1540s, "one who detects," from Latin detector "uncoverer, revealer," agent noun from detectus, past participle of detegere "to uncover, expose," figuratively "discover, reveal, disclose" (see detect). From 1833 as "instrument or device for indicating the presence or state of a thing," originally an arrangement in a lock supposed to indicate attempts to tamper with it.
Old English min "mine, my," (pronoun and adjective), from Proto-Germanic *minaz (source also of Old Frisian, Old Saxon Old High German min, Middle Dutch, Dutch mijn, German mein, Old Norse minn, Gothic meins "my, mine"), from the base of me.
As an adjective, "belonging to me," preceding its noun (which may be omitted), it was superseded from 13c. by my when the noun is expressed. As a noun, "my people, my family," from Old English. In this heart of mine, no fault of mine, etc., the form is a double genitive.
"explosive device," by 1866 in reference to submarine weapons (at first not distinguished from torpedoes), from mine (v.2). By 1890 as "land-mine, explosive device placed on the ground (or just under it) as a weapon."
c. 1300, minen, "to dig a tunnel under fortifications to overthrow them," from mine (n.1) or from Old French miner "to dig, mine; exterminate," from the French noun. From mid-14c. as "to dig in the earth" (in order to obtain minerals, treasure, etc.). Figurative meaning "ruin or destroy by slow or secret methods" is from mid-14c. Transitive sense of "to extract by mining" is from late 14c. For the sense of "to lay (explosive) mines," see mine (v.2). Related: Mined; mining.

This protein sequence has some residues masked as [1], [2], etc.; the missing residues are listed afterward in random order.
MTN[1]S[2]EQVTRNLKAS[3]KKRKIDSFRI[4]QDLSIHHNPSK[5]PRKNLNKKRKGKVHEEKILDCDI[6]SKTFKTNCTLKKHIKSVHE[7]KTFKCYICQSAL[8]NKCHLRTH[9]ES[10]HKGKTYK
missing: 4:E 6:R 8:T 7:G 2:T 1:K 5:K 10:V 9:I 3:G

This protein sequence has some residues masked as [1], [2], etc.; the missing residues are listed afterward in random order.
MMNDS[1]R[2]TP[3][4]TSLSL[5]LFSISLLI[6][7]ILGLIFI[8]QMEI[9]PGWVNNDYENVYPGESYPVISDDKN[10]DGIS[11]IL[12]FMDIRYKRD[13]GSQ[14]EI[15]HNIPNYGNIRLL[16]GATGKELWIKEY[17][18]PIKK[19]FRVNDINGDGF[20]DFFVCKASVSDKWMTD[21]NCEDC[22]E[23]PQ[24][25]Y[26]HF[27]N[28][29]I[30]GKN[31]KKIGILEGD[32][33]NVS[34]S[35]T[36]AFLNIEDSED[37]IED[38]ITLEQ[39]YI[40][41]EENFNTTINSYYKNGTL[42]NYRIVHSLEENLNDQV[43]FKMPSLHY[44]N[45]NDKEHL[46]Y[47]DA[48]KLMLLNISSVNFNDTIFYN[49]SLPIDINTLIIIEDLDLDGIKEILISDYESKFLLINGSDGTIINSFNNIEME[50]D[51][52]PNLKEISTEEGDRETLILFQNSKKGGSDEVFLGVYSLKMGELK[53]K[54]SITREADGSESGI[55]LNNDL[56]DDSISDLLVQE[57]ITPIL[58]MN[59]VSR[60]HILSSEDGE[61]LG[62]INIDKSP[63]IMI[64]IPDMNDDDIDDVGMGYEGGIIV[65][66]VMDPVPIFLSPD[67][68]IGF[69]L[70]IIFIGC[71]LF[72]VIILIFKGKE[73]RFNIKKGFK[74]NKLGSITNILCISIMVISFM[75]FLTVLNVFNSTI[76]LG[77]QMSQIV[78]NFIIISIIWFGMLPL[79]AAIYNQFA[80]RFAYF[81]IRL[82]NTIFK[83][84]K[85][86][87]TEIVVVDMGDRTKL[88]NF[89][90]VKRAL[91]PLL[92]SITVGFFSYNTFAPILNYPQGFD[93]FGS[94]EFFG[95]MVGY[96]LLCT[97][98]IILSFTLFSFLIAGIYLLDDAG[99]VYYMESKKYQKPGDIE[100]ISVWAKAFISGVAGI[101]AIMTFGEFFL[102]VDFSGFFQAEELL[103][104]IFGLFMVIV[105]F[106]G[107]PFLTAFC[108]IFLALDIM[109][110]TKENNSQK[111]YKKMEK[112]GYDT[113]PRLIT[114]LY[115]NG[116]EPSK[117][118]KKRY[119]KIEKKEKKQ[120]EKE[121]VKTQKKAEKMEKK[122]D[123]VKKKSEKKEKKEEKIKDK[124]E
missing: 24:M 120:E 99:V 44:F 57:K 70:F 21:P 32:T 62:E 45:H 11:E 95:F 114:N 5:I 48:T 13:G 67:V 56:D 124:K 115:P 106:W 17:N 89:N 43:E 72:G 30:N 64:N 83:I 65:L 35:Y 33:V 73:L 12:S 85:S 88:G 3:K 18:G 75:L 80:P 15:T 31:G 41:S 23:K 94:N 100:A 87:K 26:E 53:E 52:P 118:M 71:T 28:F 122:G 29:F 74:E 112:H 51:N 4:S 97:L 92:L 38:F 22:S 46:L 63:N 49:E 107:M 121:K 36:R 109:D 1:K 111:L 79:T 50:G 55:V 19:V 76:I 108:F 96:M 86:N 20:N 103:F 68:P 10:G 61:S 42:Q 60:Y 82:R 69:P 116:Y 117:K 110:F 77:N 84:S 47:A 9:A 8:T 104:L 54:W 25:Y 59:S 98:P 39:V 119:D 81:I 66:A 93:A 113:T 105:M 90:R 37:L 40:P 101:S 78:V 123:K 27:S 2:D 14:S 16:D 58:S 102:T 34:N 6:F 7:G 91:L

"pit or tunnel made in the earth for the purpose of obtaining metals and minerals," c. 1300, from Old French mine "vein, lode; tunnel, shaft; mineral ore; mine" (for coal, tin, etc,) and from Medieval Latin mina, minera "ore," a word of uncertain origin, probably from a Celtic source (compare Welsh mwyn, Irish mein "ore, mine"), from Old Celtic *meini-. Italy and Greece were relatively poor in minerals, thus they did not contribute a word for this to English, but there was extensive mining from an early date in Celtic lands (Cornwall, etc.).
From c. 1400 in the military sense of "a tunnel under fortifications to overthrow them" (for further development of this sense see mine (n.2)).
"lay explosives," 1620s, in reference to old tactic of tunneling under enemy fortifications to blow them up; a specialized sense of mine (v.1) via a sense of "dig under foundations to undermine them" (late 14c.), and miner in this sense is attested from late 13c. Related: Mined; mining.
c. 1300 (early 13c. as a surname), "one who mines, a person engaged in digging for metals or minerals or in digging a military mine," from Old French mineour (13c.), agent noun from miner "to mine" (see mine (v.1)).